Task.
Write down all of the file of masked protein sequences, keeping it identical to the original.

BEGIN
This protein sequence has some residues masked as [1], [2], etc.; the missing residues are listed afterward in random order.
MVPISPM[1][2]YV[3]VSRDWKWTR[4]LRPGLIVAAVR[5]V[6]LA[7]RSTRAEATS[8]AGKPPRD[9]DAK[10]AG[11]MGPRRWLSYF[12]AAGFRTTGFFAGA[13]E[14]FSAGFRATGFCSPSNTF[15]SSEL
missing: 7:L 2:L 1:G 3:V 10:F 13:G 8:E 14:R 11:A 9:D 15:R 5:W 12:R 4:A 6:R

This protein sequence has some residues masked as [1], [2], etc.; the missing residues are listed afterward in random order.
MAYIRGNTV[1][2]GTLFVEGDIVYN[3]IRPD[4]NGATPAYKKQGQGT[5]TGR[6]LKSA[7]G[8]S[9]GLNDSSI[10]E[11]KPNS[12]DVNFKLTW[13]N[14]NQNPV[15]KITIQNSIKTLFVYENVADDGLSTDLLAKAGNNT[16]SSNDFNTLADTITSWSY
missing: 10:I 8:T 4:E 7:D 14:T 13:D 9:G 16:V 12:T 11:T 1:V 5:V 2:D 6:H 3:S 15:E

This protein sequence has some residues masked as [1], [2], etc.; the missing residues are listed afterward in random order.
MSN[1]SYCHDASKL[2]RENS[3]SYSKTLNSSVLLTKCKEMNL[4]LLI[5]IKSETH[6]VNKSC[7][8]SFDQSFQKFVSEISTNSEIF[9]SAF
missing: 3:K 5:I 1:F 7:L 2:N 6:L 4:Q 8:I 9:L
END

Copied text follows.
This protein sequence has some residues masked as [1], [2], etc.; the missing residues are listed afterward in random order.
MVPISPM[1][2]YV[3]VSRDWKWTR[4]LRPGLIVAAVR[5]V[6]LA[7]RSTRAEATS[8]AGKPPRD[9]DAK[10]AG[11]MGPRRWLSYF[12]AAGFRTTGFFAGA[13]E[14]FSAGFRATGFCSPSNTF[15]SSEL
missing: 7:L 2:L 1:G 3:V 10:F 13:G 8:E 14:R 11:A 9:D 15:R 5:W 12:R 4:A 6:R

This protein sequence has some residues masked as [1], [2], etc.; the missing residues are listed afterward in random order.
MAYIRGNTV[1][2]GTLFVEGDIVYN[3]IRPD[4]NGATPAYKKQGQGT[5]TGR[6]LKSA[7]G[8]S[9]GLNDSSI[10]E[11]KPNS[12]DVNFKLTW[13]N[14]NQNPV[15]KITIQNSIKTLFVYENVADDGLSTDLLAKAGNNT[16]SSNDFNTLADTITSWSY
missing: 10:I 8:T 4:E 7:D 14:T 13:D 9:G 16:V 12:T 11:T 1:V 5:V 2:D 6:H 3:S 15:E

This protein sequence has some residues masked as [1], [2], etc.; the missing residues are listed afterward in random order.
MSN[1]SYCHDASKL[2]RENS[3]SYSKTLNSSVLLTKCKEMNL[4]LLI[5]IKSETH[6]VNKSC[7][8]SFDQSFQKFVSEISTNSEIF[9]SAF
missing: 3:K 5:I 1:F 7:L 2:N 6:L 4:Q 8:I 9:L